5. Bank of America - yah, it's a bank. Exciting and clever, right? Nope - just plain plain.
8. Ford Motor
9. J.P. Morgan Chase
So of the top 10 - any cutesy, clever names? You might argue that one or two are (Chevron and Conoco). Going down the rest of the list, 26 is Valero Energy - kind of cool. 30 Target - cool logo/name combination. 36 is Microsoft - some pizzazz there.
In general, MOST are plain "vanilla" who have become household names because the company made the name. The companies addressed needs better than competitors and became known through consistent brand strategy and promotions.
Making it more "local" - how many times have you picked restaurant based on its name? If you are like others I know, maybe a couple times, but most times you look at what kind of cuisine they serve AND ask around to see if someone you know has eaten there and had a good experience. How about any other business. Same story? Probably. How many times have you NOT used a business because the name didn't communicate something that appealed to you? Probably many more times than you chose to do business because of the name.
Names for products and/or services? Yes, I believe this is a key factor - more so than the company name. Suppose you named your company "C. Spot Walk." If you came up with three levels of walking, just a walk, a walk and some play time, and a walk, playtime, and socialization with other dogs" - calling them, Standard, Deluxe, and Super Deluxe wastes an opportunity for "mind space" (software companies do this ALL the time). Instead, call them "Walk Spot Walk," "Fun With Spot, " and "Spot and Friends."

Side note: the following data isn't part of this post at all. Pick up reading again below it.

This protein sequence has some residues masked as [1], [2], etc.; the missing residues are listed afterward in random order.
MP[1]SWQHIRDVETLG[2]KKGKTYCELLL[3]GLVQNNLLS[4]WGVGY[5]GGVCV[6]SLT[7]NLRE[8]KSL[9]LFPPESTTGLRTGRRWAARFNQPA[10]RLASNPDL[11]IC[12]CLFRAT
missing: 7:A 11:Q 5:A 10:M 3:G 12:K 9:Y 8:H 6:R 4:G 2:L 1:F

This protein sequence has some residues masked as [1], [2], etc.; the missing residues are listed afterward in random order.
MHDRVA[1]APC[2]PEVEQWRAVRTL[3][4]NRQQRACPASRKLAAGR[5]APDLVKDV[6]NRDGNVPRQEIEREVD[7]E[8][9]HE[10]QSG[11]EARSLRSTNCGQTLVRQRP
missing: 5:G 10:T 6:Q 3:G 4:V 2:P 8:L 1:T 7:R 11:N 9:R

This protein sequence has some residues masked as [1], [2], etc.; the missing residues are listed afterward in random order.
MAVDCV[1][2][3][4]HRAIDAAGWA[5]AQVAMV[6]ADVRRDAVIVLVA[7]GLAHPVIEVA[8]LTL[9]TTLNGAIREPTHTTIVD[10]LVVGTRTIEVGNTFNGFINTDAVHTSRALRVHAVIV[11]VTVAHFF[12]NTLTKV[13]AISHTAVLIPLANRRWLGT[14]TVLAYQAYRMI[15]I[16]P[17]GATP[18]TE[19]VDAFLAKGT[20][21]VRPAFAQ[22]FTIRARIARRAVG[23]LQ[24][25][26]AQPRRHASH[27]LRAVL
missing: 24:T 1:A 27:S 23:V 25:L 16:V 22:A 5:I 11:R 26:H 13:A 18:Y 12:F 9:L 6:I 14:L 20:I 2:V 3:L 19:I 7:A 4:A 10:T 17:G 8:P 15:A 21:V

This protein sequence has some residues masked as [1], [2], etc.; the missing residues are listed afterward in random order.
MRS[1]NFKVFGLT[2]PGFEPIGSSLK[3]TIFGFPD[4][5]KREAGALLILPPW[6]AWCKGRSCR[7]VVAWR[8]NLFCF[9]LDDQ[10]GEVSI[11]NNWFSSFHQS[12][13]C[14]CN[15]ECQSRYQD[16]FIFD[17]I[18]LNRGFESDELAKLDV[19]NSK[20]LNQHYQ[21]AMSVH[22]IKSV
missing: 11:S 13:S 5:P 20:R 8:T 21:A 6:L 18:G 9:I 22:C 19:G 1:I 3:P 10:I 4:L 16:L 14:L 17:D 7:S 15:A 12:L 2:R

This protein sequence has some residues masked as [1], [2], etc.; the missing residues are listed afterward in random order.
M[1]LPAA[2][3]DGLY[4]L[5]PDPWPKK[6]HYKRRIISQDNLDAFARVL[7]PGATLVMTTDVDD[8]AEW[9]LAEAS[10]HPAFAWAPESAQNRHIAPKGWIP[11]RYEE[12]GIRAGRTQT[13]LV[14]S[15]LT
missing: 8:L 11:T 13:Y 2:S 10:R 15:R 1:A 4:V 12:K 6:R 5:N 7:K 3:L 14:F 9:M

So, yes, names are important. Pick a bad one and it can detract. But, in general, it's the company that makes the name. Pay attention to what makes your company and to satisfying the needs of your customers. They will make your name.
7/21/2010 at 7:27 AM
I am closing this question since it's more than 2 weeks old. We do this to reward the contributions of participants in a timely manner + to give increased visibility to the newer questions.
Thanks for participating!
Carrie (Production Editor)
BACK TO TOP
Post a Comment
Bye-Bye to These 10 Web Design Trends
by Scott Donald
Five Incredibly Specific Tactics for Writing Enchanting Copy
by Sonja Jobson
SEO Spotlight: Five Strategies to Take You Through to 2016
by Rohan Ayyar
Four Online Marketing Metrics That Actually Matter
by Larry Kim
Eight Ways to Improve Your Search Engine Rankings
by Gavin King
See more marketing articles »
MarketingProfs uses single
sign-on with Facebook, Twitter, Google and others to make subscribing and signing in easier for you. That's it, and nothing more! Rest assured that
provide your social data to 3rd parties
contact friends on your network
post messages on your behalf
interact with your social accounts
Your data is secure with